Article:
Here is a pitfall though. When a new book is created and author is updated on the same DB transaction, then books_count value might be overwritten.
with atomic(): author = Author.objects.select_for_update().get(pk=author_id) Book.objects.create(author=author) author.name = 'Bob' author.save()
You can either explicitly list fields to update author.save(update_fields=['name']) or use django-save-the-change. Let's document that in the model docstring.
from save_the_change.mixins import SaveTheChange class Author(SaveTheChange, models.Model): """Author, e.g., Terry Pratchett. :attribute books_count: How many books writer has. SQL COUNT is expensive operation, so we store calculated value and update it by SQL trigger (check a data migration module for details). It's important to save only fields that were updated in the model. Otherwise SQL trigger's results are overwritten by Django ORM. For example: 1. author is requested with a lock (books_count = 1) 2. new book is created 3. SQL trigger updates author's books_count field (now it is 2) 4. author instance is saved with the old value of books_count = 1. SaveTheChange mixin helps to prevent it. """
To benefit from books_count field in Django REST Framework we need a custom pagination class which implements Paginator.count property. The idea is to extract author ID from paginator's SQL, query a books count from Author model and return it, instead of default Book.objects.filter(author_id=author_id).count().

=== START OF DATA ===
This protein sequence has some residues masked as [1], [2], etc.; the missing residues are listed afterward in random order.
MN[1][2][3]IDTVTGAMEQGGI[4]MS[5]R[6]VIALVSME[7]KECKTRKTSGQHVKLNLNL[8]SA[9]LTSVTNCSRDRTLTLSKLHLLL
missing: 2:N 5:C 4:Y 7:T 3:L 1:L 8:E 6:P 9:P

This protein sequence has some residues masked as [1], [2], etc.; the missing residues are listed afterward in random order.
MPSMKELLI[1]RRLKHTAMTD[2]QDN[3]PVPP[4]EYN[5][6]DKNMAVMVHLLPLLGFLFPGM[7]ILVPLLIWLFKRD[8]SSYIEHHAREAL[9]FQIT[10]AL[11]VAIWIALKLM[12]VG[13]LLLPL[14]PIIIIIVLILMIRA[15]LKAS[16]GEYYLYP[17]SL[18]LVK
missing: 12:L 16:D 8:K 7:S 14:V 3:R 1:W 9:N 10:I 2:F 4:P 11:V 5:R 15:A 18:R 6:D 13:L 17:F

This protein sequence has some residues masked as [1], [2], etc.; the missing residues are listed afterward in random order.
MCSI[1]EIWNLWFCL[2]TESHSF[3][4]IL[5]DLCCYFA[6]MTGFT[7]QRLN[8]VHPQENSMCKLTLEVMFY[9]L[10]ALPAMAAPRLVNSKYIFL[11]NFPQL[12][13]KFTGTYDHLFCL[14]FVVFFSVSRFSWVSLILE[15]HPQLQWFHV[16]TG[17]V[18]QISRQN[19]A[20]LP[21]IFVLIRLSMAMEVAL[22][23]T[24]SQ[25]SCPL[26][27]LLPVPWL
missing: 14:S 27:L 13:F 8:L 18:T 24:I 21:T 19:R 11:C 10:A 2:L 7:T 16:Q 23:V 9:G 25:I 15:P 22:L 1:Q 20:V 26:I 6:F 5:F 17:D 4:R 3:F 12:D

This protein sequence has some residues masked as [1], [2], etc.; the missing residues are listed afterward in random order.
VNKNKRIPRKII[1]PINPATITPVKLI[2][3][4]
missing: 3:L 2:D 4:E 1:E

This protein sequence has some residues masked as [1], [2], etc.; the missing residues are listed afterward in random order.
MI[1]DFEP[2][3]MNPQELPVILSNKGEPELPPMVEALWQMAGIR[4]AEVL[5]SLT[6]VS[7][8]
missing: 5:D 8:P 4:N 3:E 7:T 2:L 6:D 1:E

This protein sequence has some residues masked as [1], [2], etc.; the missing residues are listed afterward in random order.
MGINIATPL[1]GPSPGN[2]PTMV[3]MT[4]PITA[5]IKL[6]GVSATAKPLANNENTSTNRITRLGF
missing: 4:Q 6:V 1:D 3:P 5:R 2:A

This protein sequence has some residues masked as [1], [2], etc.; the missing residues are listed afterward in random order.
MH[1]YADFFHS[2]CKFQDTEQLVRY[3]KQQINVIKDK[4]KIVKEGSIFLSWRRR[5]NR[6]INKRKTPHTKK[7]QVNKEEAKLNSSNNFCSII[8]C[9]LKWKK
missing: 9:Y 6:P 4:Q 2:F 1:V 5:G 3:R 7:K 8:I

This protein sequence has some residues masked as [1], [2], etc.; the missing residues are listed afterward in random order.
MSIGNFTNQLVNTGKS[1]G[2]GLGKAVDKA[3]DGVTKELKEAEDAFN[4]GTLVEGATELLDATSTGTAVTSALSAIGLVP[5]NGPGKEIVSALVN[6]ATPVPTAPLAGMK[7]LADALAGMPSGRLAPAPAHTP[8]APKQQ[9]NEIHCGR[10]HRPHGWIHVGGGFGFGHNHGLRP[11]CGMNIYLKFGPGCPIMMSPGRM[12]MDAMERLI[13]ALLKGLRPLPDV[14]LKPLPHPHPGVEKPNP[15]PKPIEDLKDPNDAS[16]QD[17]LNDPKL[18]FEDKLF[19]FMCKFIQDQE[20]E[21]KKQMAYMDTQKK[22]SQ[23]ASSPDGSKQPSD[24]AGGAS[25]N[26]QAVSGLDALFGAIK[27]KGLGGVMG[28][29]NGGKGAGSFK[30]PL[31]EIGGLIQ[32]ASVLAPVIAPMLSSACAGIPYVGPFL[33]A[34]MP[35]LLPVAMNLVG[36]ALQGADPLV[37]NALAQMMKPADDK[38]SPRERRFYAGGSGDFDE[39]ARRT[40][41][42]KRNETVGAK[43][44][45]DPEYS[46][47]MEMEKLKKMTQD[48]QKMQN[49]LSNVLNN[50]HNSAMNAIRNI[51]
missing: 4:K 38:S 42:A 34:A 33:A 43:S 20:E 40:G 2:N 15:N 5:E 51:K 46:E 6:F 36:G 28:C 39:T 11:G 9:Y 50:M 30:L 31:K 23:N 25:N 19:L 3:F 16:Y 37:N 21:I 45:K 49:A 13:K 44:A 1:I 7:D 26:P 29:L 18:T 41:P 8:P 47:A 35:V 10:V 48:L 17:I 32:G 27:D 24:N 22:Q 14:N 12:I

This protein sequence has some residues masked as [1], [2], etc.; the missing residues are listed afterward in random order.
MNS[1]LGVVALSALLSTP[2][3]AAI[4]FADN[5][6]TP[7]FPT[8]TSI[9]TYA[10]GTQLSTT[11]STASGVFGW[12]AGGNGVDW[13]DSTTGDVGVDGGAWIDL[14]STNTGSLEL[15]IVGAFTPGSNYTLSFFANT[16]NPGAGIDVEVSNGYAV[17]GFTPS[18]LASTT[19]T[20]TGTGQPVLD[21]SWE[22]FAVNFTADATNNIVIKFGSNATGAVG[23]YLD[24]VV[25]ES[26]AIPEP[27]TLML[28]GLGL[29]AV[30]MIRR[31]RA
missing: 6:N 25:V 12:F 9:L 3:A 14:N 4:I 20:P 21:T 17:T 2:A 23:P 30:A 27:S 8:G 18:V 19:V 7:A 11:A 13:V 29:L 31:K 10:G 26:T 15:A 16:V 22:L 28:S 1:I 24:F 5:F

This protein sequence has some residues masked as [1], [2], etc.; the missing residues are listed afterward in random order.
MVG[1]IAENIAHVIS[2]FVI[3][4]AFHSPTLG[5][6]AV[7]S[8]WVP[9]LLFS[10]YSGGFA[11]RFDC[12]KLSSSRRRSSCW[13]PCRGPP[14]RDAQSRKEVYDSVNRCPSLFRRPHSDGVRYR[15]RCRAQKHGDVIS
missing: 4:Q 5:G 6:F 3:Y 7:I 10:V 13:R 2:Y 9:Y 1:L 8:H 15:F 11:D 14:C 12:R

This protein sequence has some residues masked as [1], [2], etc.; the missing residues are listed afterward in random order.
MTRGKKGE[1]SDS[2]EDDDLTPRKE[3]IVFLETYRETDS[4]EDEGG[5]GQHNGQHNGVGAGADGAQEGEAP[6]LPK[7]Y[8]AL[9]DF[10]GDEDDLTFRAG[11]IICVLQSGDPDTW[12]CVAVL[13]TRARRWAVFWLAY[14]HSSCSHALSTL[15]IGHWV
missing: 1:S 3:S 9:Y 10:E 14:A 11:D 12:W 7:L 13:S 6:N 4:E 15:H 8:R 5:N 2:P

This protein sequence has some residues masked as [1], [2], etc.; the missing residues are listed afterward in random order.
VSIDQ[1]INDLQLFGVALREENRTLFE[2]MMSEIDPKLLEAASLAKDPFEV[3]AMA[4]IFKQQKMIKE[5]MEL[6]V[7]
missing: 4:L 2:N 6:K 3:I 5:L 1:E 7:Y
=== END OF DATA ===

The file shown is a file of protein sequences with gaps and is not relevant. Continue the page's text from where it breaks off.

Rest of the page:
from django.core.paginator import Paginator from rest_framework import pagination from rest_framework.viewsets import ReadOnlyModelViewSet class BookViewSet(ReadOnlyModelViewSet): pagination_class = BookPagination class BookPagination(pagination.PageNumberPagination): django_paginator_class = CachedBookCountPaginator class CachedBookCountPaginator(Paginator): @cached_property def count(self): """Return the total number of books, across all pages. It parses a SQL and learns what author ID was requested based on ``self.object_list.query``. After that we can get a cached books count from Author model. """ # There is query.where, but I could't find an author ID easily. # Moreover query.where internals might be changed. sql = str(self.object_list.query) author_id = self._get_author_id_from_sql(sql) author = Author.objects.get(pk=author_id).only('books_count') # In case we got unsynced author, we fallback to SQL COUNT. if author.books_count is None: return self.query_count() return author.books_count def query_count(self): """Request books count from DB. We need this method to facilitate testing (mocks). """ return super(CachedBookCountPaginator, self).count @classmethod def _get_author_id_from_sql(cls, sql): pass
I hope this helps. Cheers!